Nonlinear Image Resizing Tool

(c) Scott M Baker,


This tool is used to perform a nonlinear resize (or "warp") of an image. By warping, you can resize an image such that the objects in the center of an image remain clear and undistorted, and distortion occurs near the edges of the image. This tool is useful for situations where you need to convert an image from one aspect ratio to another without cropping. I often use it when creating wallpapers when I have a wallpaper that is not the correct aspect ratio to display on my desktop.

About aspect ratios:

An aspect ratio is the ratio between the width and height of an image. For example, analog TV pictures have an aspect ratio of 4:3 = 1.33:1. Widescreen (HDTV) pictures have an aspect ratio of 16:9 = 1.78:1. If you try to convert an image from one aspect ratio to another, the image will become distorted. For example, converting a analog TV picture to a wide TV picture would amount to the picture being "stretched" horizontally. People in the picture end up looking fat.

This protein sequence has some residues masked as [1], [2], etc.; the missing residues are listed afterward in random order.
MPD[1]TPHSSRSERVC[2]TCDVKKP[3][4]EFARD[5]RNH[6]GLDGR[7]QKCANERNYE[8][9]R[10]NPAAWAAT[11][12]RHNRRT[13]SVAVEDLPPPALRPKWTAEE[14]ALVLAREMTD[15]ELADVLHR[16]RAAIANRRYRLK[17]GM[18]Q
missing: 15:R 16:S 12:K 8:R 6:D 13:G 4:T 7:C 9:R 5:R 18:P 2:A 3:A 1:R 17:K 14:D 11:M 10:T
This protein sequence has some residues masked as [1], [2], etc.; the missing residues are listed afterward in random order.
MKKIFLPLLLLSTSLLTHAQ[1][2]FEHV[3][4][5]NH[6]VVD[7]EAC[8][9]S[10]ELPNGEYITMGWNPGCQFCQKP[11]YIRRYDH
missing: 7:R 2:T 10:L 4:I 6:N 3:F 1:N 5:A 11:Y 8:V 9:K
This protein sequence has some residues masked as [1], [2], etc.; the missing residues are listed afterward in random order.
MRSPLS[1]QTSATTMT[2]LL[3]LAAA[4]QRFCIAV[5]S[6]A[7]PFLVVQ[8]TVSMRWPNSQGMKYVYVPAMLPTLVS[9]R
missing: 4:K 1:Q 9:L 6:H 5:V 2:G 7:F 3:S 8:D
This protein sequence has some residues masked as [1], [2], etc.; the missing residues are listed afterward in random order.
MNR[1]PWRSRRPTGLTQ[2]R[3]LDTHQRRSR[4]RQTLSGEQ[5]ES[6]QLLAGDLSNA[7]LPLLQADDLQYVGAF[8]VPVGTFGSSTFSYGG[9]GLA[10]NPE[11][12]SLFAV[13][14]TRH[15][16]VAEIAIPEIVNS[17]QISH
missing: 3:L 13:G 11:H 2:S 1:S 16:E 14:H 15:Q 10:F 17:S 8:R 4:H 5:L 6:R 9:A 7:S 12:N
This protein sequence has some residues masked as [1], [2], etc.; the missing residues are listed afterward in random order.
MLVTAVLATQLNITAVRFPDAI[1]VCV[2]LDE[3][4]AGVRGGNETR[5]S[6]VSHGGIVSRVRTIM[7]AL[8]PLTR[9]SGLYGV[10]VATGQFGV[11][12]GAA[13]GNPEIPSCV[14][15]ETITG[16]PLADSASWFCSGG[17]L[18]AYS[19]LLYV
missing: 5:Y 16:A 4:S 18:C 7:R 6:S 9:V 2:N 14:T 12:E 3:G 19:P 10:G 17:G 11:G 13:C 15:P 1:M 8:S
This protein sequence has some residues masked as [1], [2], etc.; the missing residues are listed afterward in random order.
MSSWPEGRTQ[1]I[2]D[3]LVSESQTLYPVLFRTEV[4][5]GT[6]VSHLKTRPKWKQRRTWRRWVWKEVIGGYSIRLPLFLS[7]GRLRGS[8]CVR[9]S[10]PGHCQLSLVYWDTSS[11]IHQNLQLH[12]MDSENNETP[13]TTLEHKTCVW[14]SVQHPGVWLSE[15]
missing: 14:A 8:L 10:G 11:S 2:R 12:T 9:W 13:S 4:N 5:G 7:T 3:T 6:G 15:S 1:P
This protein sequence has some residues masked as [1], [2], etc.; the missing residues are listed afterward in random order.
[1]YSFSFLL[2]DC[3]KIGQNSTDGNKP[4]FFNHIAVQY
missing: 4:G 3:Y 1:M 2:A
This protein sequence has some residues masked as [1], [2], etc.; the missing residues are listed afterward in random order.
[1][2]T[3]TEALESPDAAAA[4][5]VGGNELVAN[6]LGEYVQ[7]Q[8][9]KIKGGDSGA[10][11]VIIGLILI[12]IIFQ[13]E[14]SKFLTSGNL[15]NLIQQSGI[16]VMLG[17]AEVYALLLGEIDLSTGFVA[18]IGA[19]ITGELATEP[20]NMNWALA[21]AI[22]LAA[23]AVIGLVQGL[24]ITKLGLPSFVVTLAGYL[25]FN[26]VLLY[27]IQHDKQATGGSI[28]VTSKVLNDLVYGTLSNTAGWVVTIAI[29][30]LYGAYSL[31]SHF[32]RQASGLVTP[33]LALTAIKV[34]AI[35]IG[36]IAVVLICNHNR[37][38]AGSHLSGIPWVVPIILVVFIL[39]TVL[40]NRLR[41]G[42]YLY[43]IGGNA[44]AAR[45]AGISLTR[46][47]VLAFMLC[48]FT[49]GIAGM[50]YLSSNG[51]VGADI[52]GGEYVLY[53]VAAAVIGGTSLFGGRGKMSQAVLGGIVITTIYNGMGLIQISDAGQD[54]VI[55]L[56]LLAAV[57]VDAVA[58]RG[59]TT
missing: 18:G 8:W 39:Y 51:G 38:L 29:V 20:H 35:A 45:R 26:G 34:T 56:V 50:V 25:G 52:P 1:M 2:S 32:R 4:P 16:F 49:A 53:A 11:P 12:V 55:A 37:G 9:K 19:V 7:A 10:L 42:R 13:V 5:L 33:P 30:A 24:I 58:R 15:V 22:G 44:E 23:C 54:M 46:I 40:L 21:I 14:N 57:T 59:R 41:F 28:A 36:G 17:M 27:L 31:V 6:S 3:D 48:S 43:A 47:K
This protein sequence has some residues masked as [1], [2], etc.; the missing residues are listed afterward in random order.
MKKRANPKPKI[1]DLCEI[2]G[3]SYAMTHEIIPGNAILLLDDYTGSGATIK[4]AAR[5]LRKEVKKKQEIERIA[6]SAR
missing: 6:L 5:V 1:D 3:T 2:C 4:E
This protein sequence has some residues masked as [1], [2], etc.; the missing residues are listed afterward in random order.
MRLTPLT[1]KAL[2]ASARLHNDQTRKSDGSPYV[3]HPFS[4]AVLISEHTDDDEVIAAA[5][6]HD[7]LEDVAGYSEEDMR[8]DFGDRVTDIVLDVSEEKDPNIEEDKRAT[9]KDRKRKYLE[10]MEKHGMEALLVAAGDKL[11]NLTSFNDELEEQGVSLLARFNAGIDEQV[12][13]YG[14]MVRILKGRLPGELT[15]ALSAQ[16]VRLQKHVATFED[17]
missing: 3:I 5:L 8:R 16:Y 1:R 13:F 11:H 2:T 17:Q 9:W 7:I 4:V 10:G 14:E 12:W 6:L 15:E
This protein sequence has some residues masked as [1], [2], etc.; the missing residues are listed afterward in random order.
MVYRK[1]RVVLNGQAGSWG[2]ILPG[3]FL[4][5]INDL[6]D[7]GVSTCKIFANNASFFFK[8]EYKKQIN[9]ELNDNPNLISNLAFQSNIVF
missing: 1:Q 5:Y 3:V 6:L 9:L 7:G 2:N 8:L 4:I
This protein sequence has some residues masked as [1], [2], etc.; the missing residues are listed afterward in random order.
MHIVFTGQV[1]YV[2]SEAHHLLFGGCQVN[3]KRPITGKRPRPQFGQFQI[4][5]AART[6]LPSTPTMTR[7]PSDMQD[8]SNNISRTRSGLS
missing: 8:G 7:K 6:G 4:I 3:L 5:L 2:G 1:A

However, you can also perform something called a nonlinear resize, or a warp. A nonlinear resize stretches the image more at the edges than at the center. For example, a person standing in the center of a picture may appear normal, whereas a person standing near the edge would become fattened.

Using the tool:

Here are the steps to use the tool:

  1. Use the <Open> button to open an image. The image will be displayed in the left hand side of the window where it says "original".
  2. Now, adjust the two values for resolution (Width X Height). For example, 1024x768, 1280x1024, and 1600x1200 are common resolutions for wallpapers.
  3. Adjust the nonlinear factors ("horiz" and "vert").
  4. Finally, use the <Save> button to save your image as a BMP file. Saving to other formats (jpeg, gif) is not supported at this time, but a conversion can be done with numerous third-party tools

The software is distributed as freeware and is free for noncommercial use. For commercial use, please contact the author at

Revision History